- Patio of the Orange Trees. It was the original entrance of the palace during the 15th century until the construction of the courtyard of Recibo. It has a large number of orange trees, hence its name, as well as an ornamental pool. The enchinado paving was applied in the 1980s after the opening to the public, as it was made of albero, an ochre-colored earth used in gardening and bullrings.
- “Patio de las Rejas”. It is named after the monumental grilles made by Bartolomé de los Reyes in 1624, which allow to observe the courtyard from the outside as a sign of the high social status of its owners, so it has always been one of the most pampered courtyards by the owners. The citrus trees on the walls and the pots of centaurea around the fountain stand out. The azulejo (Centaurea cyanus) is known for its medicinal and aesthetic properties, and can be used to ornament gardens, or in pots on terraces and balconies in the case of its dwarf varieties.
- Patio of the Madama. Built in the 18th century by the VI Marquise of Villaseca. It receives this name because of the statue of a naiad (nymphs of the bodies of fresh water), in the center of a fountain. At the beginning of the 20th century the cypresses that surround it today were added.
- Patio of the Columns. It is the most recent courtyard built in the Palacio de Viana, built during the 1980s. Its size makes it the largest in the complex, second only to the garden. It was decided to use myrtle in this courtyard. Here are held various cultural events such as the May Crosses, exhibitions, theaters or awards ceremonies.
- The garden is the largest outdoor area of the palace (1,200 square meters), acquired by the VII Marquis of Villaseca in 1814. This extension doubled the size of the palace, as the aristocrat considered it necessary to have a larger green space. It is configured in sixteen boxwood parterres, a typical configuration of the French gardens of the time. The holm oak is the oldest plant in the palace, estimated to be more than four hundred years old and reaching twenty-five meters. It is a hardy and resistant tree, capable of surviving during long periods of drought and under extreme conditions, very suitable for the summer in Cordoba.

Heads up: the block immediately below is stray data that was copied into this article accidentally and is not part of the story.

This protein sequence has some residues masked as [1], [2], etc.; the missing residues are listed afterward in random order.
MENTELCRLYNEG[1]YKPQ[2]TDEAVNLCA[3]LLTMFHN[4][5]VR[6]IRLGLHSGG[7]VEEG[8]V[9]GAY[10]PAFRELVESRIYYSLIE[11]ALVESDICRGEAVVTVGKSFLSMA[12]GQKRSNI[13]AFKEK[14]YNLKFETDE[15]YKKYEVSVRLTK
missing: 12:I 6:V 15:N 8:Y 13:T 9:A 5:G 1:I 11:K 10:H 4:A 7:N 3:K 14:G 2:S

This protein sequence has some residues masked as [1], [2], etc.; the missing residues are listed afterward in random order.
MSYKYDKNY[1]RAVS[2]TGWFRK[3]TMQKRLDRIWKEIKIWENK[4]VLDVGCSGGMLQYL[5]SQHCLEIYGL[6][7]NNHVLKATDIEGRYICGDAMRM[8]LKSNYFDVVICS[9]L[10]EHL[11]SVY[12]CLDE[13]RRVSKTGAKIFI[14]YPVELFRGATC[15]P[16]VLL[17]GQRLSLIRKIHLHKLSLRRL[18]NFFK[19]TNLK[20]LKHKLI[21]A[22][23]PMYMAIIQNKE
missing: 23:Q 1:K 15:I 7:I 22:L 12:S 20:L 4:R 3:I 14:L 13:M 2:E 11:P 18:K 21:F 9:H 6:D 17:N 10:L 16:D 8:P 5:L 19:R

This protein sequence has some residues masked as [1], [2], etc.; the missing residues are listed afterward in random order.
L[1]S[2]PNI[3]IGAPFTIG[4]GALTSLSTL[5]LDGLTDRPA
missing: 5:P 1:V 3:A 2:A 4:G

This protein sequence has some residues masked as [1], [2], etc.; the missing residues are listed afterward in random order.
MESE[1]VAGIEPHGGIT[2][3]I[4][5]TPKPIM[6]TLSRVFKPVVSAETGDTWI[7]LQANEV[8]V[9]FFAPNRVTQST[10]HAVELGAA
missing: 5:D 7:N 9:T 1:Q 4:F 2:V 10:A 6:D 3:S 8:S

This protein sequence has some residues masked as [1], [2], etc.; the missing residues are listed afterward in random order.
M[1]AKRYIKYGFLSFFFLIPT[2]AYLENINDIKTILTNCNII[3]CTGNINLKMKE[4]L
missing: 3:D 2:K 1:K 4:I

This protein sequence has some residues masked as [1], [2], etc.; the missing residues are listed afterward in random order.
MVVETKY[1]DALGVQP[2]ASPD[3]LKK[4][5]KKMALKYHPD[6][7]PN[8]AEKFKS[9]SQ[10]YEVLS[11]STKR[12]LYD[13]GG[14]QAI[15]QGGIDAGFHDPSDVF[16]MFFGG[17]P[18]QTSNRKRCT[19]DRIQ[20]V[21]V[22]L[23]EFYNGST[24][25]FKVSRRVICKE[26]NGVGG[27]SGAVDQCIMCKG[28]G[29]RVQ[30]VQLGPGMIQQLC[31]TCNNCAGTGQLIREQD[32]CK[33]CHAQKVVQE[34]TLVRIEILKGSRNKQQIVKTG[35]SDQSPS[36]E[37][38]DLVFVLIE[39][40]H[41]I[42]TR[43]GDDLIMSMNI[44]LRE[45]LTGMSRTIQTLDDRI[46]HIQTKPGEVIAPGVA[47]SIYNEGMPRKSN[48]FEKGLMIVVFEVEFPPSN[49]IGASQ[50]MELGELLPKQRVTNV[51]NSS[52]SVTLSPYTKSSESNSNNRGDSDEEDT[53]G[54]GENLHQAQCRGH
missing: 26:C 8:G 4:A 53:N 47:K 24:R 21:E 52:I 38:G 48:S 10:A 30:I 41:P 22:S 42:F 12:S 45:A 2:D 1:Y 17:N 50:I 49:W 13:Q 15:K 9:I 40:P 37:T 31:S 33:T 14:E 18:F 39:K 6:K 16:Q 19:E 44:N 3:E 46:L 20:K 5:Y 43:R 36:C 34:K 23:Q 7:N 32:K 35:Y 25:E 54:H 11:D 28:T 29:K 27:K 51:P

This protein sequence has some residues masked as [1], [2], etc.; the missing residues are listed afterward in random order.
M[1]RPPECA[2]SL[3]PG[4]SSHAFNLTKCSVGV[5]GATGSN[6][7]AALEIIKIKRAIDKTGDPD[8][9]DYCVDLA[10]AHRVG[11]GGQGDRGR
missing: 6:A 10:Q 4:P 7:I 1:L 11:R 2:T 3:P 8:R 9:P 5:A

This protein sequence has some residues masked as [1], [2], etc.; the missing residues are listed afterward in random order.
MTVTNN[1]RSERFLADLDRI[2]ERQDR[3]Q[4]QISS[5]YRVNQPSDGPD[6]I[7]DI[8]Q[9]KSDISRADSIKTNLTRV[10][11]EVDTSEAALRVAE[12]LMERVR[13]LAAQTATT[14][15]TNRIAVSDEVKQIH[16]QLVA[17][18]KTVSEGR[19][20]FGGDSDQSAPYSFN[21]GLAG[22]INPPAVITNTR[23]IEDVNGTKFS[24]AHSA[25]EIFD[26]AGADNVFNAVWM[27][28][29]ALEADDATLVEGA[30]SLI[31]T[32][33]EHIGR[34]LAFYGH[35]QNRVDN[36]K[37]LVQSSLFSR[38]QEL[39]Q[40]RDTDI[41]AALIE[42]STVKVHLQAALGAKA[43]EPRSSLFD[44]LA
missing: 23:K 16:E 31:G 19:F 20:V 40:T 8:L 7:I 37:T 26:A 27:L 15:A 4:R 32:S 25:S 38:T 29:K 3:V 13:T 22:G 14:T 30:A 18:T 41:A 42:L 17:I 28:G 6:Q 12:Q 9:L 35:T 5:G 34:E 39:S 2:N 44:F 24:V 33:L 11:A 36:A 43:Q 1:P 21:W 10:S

- Patio de la Alberca. It was incorporated next to the garden in 1814. Here was located the country house, where the Viana family managed their other rural properties. Between the end of the 19th century and the beginning of the 20th century it was called the courtyard of the Deer. The greenhouse was built in 1960, while the pool was moved from the neighboring patio del Pozo in 1980.
- Patio del Pozo. Like the Patio de la Alberca, it was incorporated into the palace in 1814. Between the end of the 19th century and the beginning of the 20th century it was known as the Patio de la Noria, because of this missing element that was located there. From the well water is extracted from the Colodro stream that supplies the entire palace and the rest of the courtyards. On the mesh that covers the well there are four buckets or containers to transport water, which were found inside. Another of the water points in the courtyard is a fountain with a gray marble mask with the inscription “Fountain of Doña Leonor”, one of the daughters of the Second Marquis of Viana.